For years it has been my nature to devote fair energy in maintaining an uncommon number of tropical plants on my grounds that would not, on their own, manage to quite stay alive in our not-really-tropical climate.
This can be kind of a pain, but if I didn’t think I was gaining more from the pleasure of growing and enjoying these plants than I was losing in the efforts of rescuing them from extreme weather, well, I wouldn’t keep doing it.
So it was that I found myself yesterday, driving 90 miles each way to the Polka Farm to save four plants from an unseasonable cold front. You might not think a mere four plants would be worth the trouble, not to mention the gasoline, but these are special plants. Two of them are heritage plants, harkening back to ancestors on my wife’s side of the family. Historical plants, you could say, and that’s a pretty cool thing all by itself. Those are roots you can literally trace.
The other two started out as cuttings from my original Pink Dwarf Singapore plumeria, a semi-rare variety that cost me more than I was used to paying, six years ago or so when I bought it from now-defunct Teas Nursery in Houston. Here’s the thing about plumeria: They are trees, and in most parts of the U.S., you have to keep them cooped up inside of pots, because they usually die in weather even approaching freezing. Still, they can grow very large, as in 12, 13 feet or so, even stuffed into a pot. But a dwarf plumeria stays at a more manageable size. It almost resembles a bonsai plant, very slow-growing but still easy to flower and just all-around cute.
So it was worth three hours of driving and some gas, to me, to save these plants. While I was at it I looked in on several dozen full-sized plumeria that I’d already put into storage in the barn, tucked them in for winter by taking away their water and light. But you still have to maintain their dormancy at above freezing, or they’ll die or be damaged.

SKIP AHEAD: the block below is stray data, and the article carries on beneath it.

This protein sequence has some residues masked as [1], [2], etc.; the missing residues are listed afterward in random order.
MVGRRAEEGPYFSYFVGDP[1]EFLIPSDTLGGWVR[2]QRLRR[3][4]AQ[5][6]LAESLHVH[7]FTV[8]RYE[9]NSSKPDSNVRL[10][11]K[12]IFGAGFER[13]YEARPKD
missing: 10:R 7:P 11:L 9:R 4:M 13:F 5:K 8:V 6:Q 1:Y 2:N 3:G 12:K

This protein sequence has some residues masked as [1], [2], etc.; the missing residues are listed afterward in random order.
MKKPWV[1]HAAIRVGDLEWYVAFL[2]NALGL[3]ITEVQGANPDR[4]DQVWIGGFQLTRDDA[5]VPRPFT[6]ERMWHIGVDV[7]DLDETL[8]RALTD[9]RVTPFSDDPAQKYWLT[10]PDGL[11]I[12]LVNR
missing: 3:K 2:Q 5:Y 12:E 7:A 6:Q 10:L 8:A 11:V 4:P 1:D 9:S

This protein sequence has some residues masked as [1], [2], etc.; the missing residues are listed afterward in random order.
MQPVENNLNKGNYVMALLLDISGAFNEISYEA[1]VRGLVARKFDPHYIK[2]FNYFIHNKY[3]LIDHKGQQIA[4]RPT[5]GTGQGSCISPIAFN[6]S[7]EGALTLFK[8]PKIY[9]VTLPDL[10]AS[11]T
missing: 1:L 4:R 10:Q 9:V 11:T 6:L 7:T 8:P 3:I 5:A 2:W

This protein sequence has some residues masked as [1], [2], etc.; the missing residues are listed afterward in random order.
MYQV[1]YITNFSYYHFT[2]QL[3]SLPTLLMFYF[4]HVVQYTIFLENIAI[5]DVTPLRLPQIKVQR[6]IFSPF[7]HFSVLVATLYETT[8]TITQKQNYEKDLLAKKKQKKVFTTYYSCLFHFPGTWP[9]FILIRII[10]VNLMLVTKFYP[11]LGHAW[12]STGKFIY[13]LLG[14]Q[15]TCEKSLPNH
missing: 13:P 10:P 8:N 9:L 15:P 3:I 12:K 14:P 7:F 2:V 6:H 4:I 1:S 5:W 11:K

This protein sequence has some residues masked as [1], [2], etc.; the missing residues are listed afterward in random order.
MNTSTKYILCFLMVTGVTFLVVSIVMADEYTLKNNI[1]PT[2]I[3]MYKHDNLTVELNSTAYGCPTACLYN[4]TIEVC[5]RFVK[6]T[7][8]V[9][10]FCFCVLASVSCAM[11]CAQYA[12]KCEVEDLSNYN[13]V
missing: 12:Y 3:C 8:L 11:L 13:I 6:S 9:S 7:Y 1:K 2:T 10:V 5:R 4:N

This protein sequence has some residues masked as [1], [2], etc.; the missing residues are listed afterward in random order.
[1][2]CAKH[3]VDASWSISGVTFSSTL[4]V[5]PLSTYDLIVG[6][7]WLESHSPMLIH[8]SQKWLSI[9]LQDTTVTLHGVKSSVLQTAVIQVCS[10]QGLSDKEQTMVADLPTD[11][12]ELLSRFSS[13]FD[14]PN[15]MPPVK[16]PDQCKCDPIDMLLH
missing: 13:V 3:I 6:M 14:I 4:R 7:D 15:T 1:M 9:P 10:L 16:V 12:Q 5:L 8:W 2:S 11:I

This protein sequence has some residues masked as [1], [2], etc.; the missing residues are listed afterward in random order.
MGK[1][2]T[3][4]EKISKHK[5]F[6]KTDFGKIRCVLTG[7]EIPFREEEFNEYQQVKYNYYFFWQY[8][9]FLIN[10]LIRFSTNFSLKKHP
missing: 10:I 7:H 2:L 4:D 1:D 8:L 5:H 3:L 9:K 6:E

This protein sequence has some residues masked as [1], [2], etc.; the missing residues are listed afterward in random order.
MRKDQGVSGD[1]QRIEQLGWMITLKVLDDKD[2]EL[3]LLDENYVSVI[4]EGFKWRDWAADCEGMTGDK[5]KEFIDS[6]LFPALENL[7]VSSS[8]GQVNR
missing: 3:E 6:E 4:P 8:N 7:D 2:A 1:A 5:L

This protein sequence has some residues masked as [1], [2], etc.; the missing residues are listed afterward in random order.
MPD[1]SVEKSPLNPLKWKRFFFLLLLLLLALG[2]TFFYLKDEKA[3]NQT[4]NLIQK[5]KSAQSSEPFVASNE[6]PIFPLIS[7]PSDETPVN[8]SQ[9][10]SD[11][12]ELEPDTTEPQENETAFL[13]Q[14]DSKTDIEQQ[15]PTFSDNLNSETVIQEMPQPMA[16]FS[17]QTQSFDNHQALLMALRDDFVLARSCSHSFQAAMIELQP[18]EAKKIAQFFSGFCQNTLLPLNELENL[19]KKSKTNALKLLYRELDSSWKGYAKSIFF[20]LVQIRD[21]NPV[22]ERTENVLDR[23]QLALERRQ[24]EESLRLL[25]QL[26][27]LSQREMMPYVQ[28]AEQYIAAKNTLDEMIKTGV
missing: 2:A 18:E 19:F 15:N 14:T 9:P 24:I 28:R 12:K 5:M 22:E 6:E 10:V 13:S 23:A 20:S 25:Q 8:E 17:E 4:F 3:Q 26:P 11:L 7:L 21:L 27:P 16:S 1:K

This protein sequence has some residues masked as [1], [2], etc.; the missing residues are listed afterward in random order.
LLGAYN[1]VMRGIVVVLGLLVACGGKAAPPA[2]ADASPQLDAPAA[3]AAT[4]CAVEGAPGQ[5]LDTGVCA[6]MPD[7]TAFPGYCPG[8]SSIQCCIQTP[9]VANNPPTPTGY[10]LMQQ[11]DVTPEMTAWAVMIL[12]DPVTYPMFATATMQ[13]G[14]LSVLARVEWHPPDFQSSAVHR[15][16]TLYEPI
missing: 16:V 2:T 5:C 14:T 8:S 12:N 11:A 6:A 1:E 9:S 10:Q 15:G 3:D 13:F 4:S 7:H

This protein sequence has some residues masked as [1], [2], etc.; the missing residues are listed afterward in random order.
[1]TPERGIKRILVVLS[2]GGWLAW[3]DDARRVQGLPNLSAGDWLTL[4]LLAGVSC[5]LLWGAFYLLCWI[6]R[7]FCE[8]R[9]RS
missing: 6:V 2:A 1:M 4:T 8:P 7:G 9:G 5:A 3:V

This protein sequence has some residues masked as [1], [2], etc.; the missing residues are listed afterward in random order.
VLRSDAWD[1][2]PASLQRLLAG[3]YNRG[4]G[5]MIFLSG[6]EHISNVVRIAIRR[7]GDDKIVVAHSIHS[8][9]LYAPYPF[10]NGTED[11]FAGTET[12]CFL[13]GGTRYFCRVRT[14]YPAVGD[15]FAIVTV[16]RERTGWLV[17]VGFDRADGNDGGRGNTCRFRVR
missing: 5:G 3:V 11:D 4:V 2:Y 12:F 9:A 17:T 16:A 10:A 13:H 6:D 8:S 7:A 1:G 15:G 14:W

So I had to apply some heat – I have a heater in the barn that turns itself off at intervals after heating a room to pretty much whatever temperature you like – and I only applied a very little. Tucked the plants back into their barn bed and came on home to repeat much the same procedure with the tropicals here.
During the drive I listened to several taped lectures I found kicking around on the Internet, by a philosophy professor whose books I’d read maybe 45 years ago. You know you’re an old fart when you would rather listen to philosophy lectures on CD than commercial-free satellite-driven rock or jazz music, to say nothing (nothing at all) of hip-hop. I haven’t told the kids about this, as I’m afraid they might become horrified.
After Thanksgiving the days are expected to warm back up to the mid-60s, with correspondingly warmer nights, and I’ll probably drag some of the non-dormant plants back out into the sunshine to give me something urgent to do ahead of the next cold snap.
But if I keep up my part burning as much fossil fuel as possible, I can help drag us into USDA Climate Zone 10, at which point I can just leave these tropical plants around wherever I like, thanks to that climate change everybody else is so afraid of.